Christmas. It’s the most wonderful time of the year.
Well, that’s what he says but we all know that it is because we make it so. The magic of Christmas exists through giving. But what do the recipients really get?
Giving is an art. Just like painting and cooking are arts; without the right ingredients, the dish is no longer what it was meant to be and without the right colors on the palette, the artist cannot direct his vision onto canvas. This time round, we’re reminded of endless giving: open charity boxes, coin collectors, Christmas cookies and big corporations that have donated X amount of dollars to charity Y and Z.
Basically, it’s hard to give anything without looking like an insincere showoff, because even the art of giving has been so commercialized.
To the giver: it’s all very good that your intentions are well. For that, it really is the thought that counts. The thought that you actually cared about someone (other than yourself) enough to give a little piece of your heart, your money or whatever it is.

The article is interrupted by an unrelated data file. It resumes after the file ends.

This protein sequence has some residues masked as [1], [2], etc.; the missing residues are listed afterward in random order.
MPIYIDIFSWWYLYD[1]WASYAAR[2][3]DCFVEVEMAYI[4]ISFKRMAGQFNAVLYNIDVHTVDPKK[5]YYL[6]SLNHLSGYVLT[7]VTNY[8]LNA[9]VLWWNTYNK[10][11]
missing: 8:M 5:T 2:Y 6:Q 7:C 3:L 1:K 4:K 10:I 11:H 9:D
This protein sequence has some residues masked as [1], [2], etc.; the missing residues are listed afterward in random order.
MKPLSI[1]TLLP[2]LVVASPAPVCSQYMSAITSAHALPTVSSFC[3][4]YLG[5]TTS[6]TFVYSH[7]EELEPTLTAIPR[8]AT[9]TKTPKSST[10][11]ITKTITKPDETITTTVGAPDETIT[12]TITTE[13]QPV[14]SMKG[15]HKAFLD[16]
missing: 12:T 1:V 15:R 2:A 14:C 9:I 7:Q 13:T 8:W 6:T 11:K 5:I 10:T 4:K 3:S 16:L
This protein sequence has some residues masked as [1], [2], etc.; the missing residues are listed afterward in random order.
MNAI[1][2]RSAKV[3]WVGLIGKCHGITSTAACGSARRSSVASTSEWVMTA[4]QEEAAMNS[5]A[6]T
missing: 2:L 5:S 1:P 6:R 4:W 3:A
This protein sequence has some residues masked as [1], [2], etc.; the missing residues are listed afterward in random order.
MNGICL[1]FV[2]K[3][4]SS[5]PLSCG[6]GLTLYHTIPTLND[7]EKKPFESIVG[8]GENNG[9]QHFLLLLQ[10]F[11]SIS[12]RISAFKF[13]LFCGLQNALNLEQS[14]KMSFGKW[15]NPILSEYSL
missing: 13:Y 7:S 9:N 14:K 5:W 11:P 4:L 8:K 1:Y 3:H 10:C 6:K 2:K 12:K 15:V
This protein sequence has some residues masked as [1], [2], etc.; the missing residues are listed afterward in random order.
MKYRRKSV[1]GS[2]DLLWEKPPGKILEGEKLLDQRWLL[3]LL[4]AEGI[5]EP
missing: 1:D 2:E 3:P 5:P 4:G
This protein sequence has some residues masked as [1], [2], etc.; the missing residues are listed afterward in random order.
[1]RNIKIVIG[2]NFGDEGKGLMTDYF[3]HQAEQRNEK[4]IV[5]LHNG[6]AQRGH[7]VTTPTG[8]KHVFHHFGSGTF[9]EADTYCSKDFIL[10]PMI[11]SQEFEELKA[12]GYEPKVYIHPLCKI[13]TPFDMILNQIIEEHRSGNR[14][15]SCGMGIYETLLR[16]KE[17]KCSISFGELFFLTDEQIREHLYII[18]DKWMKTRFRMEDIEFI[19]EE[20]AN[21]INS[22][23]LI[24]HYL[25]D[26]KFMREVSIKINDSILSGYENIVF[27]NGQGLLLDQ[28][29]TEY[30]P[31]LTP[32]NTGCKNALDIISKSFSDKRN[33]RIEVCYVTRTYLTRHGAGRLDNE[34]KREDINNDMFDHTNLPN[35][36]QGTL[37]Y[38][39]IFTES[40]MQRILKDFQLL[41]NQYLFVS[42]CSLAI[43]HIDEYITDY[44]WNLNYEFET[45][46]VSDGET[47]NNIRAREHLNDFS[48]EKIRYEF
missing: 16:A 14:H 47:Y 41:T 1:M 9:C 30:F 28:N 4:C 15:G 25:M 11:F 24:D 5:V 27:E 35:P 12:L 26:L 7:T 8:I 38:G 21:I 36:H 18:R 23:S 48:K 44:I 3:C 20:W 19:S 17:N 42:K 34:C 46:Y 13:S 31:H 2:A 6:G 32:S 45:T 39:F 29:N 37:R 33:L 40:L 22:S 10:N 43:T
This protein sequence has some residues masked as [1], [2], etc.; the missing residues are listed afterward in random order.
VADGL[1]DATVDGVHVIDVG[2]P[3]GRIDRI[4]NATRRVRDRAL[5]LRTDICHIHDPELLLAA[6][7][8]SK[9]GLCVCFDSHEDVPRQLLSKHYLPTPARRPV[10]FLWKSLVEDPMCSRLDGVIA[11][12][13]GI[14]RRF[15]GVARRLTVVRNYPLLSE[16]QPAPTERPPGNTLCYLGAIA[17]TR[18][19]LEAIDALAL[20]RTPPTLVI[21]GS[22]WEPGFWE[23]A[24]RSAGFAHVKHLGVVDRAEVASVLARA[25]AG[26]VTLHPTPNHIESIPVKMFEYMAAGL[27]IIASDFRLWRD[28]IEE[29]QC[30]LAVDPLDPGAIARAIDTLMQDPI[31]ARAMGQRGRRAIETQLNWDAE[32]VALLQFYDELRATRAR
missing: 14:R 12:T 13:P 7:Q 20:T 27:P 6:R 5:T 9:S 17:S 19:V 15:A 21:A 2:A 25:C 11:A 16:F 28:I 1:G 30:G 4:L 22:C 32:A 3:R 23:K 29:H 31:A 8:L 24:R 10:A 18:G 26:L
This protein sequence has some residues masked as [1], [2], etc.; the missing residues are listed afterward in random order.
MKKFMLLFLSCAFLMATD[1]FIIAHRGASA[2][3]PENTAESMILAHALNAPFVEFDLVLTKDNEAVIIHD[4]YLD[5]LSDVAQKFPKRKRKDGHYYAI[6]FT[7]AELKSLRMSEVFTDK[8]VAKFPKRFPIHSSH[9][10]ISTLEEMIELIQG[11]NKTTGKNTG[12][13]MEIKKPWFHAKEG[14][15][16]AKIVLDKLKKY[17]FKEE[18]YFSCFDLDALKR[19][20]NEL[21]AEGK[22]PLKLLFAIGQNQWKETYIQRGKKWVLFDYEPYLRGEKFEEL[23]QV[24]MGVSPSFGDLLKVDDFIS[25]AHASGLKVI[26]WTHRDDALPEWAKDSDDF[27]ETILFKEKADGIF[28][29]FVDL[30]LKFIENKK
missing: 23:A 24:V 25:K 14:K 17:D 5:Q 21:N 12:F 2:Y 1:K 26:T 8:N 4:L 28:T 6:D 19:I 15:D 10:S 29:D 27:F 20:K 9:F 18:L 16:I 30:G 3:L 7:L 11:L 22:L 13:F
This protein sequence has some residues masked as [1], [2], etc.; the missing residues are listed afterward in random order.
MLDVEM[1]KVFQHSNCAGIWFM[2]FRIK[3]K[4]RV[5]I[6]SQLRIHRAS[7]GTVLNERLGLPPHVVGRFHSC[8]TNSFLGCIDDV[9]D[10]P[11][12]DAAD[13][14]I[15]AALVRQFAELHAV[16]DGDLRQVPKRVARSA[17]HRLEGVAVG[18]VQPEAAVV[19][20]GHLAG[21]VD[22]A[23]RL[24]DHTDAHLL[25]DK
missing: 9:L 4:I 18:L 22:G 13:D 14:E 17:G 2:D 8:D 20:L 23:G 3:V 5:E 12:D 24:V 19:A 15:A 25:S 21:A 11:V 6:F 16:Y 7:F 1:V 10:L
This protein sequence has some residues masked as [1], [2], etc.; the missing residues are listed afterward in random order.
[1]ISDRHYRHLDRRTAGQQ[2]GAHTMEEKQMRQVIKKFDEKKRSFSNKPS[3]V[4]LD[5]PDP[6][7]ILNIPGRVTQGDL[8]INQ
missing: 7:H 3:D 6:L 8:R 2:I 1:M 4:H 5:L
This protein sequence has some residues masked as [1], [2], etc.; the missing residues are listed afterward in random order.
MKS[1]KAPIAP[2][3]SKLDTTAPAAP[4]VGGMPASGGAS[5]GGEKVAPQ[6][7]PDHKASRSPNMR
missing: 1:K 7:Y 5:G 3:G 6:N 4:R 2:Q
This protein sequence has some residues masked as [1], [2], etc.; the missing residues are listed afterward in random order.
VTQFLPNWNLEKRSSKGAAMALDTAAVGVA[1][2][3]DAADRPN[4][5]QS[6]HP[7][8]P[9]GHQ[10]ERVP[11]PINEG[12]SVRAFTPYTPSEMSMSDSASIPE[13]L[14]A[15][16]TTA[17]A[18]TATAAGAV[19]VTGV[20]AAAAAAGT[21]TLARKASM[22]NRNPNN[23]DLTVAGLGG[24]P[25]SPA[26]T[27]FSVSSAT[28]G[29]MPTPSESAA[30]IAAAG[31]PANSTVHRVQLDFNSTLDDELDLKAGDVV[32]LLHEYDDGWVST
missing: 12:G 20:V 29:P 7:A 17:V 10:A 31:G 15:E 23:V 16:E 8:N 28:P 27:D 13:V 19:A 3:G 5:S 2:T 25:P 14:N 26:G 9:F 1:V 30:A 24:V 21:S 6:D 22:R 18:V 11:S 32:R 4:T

For the receiver: It’s more than the gift itself. Someone actually cared enough about you to give you something that they weren’t obliged to give you. They took the time and effort to get something just for you.
The thing to take home is not what, but how. It’s about sincerity and gratefulness. That’s why I always look to question not what they give, but how they give it. That’s why many big corporations don’t get the support of their customers. They only look to fill cheques with many zeros, but zeros never really mean anything. They’re just zeros. In effect, the money is good but horribly patronizing to the recipients- there is no heart.
My father said to me once,
“A poor man giving 1 cent is much better than a rich man giving $100 to someone in need.”
If it is within your ability to give, then give. But a caveat to givers: never expect anything back. When you expect something back, you might as well not have given at all.